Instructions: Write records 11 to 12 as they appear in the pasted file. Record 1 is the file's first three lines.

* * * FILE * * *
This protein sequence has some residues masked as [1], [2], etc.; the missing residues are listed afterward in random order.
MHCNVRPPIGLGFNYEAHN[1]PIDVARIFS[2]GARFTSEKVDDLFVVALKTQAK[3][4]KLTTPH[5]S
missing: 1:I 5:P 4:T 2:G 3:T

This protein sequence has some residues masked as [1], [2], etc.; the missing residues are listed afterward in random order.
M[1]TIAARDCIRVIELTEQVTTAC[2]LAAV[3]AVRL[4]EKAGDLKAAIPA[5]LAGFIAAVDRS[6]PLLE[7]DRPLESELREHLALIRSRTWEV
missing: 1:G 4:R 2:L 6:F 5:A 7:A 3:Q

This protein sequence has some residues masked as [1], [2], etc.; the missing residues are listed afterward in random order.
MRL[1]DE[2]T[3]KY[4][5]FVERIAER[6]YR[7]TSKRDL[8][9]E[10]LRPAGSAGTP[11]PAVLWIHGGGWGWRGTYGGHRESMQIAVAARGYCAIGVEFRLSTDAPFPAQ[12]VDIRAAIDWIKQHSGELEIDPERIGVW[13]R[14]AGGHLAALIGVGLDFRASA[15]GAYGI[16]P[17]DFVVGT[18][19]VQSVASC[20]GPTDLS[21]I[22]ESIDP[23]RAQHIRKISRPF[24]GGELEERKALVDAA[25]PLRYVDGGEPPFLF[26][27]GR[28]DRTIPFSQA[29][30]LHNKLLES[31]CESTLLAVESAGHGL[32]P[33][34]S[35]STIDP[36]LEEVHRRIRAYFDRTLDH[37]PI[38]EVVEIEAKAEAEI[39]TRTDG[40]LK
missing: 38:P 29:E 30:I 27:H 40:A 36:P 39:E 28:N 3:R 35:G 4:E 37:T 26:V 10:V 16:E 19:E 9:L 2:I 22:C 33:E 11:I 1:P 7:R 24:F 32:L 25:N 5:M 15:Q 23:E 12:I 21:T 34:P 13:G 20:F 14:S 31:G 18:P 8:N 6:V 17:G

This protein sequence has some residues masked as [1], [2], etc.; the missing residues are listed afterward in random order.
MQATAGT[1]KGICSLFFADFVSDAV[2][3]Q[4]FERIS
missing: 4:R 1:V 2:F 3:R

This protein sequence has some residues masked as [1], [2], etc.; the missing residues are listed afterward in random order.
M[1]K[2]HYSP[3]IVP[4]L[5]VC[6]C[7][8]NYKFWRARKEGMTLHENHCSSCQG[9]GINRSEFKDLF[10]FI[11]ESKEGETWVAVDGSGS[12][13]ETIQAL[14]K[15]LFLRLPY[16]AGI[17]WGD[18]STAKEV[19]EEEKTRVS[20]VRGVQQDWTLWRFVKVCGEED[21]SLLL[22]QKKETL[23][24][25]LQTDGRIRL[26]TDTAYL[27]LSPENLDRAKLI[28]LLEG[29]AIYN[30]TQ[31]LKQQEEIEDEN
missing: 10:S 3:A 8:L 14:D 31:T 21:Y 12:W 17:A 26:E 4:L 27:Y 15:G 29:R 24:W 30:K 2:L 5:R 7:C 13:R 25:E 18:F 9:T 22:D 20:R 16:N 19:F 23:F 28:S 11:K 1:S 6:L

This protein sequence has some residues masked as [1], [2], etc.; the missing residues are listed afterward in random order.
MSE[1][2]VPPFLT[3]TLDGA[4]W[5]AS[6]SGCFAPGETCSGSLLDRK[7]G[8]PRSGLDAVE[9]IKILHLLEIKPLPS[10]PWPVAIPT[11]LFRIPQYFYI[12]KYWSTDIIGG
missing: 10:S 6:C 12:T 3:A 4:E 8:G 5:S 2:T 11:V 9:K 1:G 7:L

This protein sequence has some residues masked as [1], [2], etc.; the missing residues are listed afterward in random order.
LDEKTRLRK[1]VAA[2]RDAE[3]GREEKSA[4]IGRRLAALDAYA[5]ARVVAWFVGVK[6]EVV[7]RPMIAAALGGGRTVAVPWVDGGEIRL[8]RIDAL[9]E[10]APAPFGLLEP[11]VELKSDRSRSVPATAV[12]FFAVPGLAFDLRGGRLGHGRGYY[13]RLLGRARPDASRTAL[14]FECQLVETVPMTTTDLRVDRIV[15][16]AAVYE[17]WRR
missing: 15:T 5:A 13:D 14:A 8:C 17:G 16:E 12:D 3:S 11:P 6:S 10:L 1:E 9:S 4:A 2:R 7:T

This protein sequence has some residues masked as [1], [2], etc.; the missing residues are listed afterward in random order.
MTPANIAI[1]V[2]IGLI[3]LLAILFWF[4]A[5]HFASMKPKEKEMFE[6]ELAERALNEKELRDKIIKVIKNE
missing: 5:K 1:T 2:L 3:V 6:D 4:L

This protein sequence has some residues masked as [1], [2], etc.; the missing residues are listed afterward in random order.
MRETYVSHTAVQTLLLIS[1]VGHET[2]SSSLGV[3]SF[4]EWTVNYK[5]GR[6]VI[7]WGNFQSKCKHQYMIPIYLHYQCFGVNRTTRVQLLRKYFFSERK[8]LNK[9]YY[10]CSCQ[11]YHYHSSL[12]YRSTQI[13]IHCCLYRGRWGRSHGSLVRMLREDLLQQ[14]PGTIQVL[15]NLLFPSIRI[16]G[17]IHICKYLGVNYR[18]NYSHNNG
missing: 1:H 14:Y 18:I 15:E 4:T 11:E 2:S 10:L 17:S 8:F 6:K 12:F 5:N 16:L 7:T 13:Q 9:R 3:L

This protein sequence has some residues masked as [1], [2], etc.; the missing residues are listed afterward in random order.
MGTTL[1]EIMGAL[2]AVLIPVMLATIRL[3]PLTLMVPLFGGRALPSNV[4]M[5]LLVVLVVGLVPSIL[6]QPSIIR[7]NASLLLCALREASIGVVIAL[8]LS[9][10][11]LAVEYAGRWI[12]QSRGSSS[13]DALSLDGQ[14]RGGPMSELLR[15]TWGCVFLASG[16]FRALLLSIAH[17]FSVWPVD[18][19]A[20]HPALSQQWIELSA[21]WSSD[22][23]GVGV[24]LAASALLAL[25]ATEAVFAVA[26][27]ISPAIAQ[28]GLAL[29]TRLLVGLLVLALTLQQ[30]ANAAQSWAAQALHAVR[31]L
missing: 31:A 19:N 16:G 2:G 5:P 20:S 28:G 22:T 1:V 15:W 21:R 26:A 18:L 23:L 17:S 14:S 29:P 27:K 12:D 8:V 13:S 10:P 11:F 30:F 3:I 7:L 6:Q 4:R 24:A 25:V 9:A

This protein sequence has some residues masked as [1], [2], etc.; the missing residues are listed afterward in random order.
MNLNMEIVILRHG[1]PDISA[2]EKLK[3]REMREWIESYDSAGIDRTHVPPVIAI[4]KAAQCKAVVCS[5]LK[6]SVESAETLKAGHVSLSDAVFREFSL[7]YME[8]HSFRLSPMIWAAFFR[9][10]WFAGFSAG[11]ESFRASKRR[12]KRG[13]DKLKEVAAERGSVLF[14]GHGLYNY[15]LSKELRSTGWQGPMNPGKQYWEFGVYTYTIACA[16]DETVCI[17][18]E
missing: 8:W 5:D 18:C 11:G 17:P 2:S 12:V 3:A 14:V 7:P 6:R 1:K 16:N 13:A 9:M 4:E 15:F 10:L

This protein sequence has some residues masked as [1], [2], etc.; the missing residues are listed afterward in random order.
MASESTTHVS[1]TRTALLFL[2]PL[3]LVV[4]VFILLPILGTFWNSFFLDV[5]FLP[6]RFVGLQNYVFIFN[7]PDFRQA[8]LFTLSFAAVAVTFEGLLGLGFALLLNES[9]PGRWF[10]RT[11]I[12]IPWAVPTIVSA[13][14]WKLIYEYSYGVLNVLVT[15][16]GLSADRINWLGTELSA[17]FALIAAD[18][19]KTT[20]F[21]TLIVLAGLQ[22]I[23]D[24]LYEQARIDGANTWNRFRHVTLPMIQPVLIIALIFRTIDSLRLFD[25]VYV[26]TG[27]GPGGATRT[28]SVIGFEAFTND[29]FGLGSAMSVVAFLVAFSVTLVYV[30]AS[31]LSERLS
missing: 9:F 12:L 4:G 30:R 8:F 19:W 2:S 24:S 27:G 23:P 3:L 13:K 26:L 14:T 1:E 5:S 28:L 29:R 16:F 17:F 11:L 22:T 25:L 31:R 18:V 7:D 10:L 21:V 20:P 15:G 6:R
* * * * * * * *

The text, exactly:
This protein sequence has some residues masked as [1], [2], etc.; the missing residues are listed afterward in random order.
MNLNMEIVILRHG[1]PDISA[2]EKLK[3]REMREWIESYDSAGIDRTHVPPVIAI[4]KAAQCKAVVCS[5]LK[6]SVESAETLKAGHVSLSDAVFREFSL[7]YME[8]HSFRLSPMIWAAFFR[9][10]WFAGFSAG[11]ESFRASKRR[12]KRG[13]DKLKEVAAERGSVLF[14]GHGLYNY[15]LSKELRSTGWQGPMNPGKQYWEFGVYTYTIACA[16]DETVCI[17][18]E
missing: 8:W 5:D 18:C 11:G 17:P 2:S 12:V 3:A 14:V 7:P 6:R 1:K 16:N 13:A 9:M 4:E 15:F 10:L

This protein sequence has some residues masked as [1], [2], etc.; the missing residues are listed afterward in random order.
MASESTTHVS[1]TRTALLFL[2]PL[3]LVV[4]VFILLPILGTFWNSFFLDV[5]FLP[6]RFVGLQNYVFIFN[7]PDFRQA[8]LFTLSFAAVAVTFEGLLGLGFALLLNES[9]PGRWF[10]RT[11]I[12]IPWAVPTIVSA[13][14]WKLIYEYSYGVLNVLVT[15][16]GLSADRINWLGTELSA[17]FALIAAD[18][19]KTT[20]F[21]TLIVLAGLQ[22]I[23]D[24]LYEQARIDGANTWNRFRHVTLPMIQPVLIIALIFRTIDSLRLFD[25]VYV[26]TG[27]GPGGATRT[28]SVIGFEAFTND[29]FGLGSAMSVVAFLVAFSVTLVYV[30]AS[31]LSERLS
missing: 9:F 12:L 4:G 30:R 8:F 19:W 2:S 24:S 27:G 23:P 3:L 13:K 26:L 14:T 1:E 5:S 28:L 29:R 16:F 17:F 11:L 22:T 25:L 31:R 18:V 7:D 10:L 21:V 20:P 15:G 6:R